So, what is the point? “Many deceivers” have invaded the church throughout its history, and with today’s communication technologies, a very great “many” are busy even now slithering their way into the lives of Christians. And no doubt, we will see “many” more false teachers and phony prophets down the road. The New Testament warns us repeatedly about coming “deceivers,” so, no surprise here.

But how do we avoid deception, whether from low-level “deceivers” or the “Antichrist” himself when he or it strides onto the world scene?

Paul provided the answer. After describing the “man of lawlessness,” he exhorted the Thessalonians to “stand fast and hold the traditions that you were taught.” By that, he certainly was not referring to any later creeds, church council rulings, or institutional traditions, but instead, to the body of teaching the Thessalonians had received already from him and his coworkers.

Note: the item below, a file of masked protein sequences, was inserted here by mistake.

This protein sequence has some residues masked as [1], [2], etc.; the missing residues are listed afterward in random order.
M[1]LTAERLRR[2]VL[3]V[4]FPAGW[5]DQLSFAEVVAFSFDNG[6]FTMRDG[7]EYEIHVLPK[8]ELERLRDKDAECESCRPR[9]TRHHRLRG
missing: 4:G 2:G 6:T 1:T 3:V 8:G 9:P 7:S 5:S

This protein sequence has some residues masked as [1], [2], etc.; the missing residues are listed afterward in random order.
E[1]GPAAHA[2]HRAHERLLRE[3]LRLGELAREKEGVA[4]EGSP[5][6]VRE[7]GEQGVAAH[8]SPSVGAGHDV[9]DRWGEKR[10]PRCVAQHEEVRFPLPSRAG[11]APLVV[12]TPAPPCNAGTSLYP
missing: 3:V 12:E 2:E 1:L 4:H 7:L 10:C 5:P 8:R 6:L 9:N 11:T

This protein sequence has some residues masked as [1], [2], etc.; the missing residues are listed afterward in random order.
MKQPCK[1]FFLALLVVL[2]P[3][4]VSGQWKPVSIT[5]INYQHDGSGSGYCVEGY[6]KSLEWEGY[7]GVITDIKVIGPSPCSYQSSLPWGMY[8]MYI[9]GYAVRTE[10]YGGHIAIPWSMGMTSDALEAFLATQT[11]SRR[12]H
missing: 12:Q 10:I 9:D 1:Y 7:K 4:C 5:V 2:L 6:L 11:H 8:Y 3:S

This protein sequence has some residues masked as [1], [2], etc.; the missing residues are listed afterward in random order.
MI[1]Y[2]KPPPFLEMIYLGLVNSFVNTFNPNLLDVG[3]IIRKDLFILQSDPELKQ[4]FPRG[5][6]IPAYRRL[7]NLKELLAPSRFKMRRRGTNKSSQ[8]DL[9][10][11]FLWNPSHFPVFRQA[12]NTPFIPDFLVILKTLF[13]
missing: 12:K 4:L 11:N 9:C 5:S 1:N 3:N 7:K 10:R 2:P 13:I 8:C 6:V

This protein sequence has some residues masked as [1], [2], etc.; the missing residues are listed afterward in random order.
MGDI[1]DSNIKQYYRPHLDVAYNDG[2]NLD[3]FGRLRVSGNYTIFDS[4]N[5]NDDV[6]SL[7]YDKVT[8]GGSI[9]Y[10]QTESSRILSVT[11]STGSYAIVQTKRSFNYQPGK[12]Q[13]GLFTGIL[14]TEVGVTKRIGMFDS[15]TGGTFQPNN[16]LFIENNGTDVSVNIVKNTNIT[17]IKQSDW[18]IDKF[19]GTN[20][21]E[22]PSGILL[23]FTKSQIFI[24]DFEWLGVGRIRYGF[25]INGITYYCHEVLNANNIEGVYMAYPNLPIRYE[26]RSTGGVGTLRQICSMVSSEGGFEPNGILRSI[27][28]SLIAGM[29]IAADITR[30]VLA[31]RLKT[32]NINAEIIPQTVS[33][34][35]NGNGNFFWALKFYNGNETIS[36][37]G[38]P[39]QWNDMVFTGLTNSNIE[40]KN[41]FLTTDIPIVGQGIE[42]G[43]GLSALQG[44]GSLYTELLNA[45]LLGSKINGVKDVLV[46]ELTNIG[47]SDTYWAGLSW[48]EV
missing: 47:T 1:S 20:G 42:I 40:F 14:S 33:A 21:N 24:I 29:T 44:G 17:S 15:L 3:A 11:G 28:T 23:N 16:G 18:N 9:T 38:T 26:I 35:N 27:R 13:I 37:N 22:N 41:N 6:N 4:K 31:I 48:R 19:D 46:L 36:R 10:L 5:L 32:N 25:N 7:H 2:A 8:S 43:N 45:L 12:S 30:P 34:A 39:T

Or as Paul warned the Galatians, if anyone, “even an angel from heaven, should preach to you any gospel other than that which we preached to you, let him be anathema.”  Strong words. Paul was deadly serious. Anything that deviates from the apostolic “tradition” must be rejected with extreme prejudice.

Our real safety is in learning and adhering to that body of apostolic teachings, not in church traditions, popular opinions, or what some “prophetess” saw in a dream or “apostle” divined from the latest Hebrew year number. It is by the apostolic tradition that we discern truth from falsehood, good from evil, and true prophets from false ones.

And I know of only one source for discovering just what Jesus and his apostles taught, and that is the New Testament. It is as close as we can get to the original source. Every disciple of Jesus needs to learn it for himself, and every believer must make it his own.

It is not enough to know what your church claims the Bible says, and we certainly ought not to rely on someone else’s interpretation of it. We need to go directly to the source and make it central and foundational to our Christian lives. We may not be able to recognize the “Antichrist” by his appearance, deeds, or miracle-working power, but as soon as he, she or it departs from the teachings of Jesus and the apostles, we will have our first clue.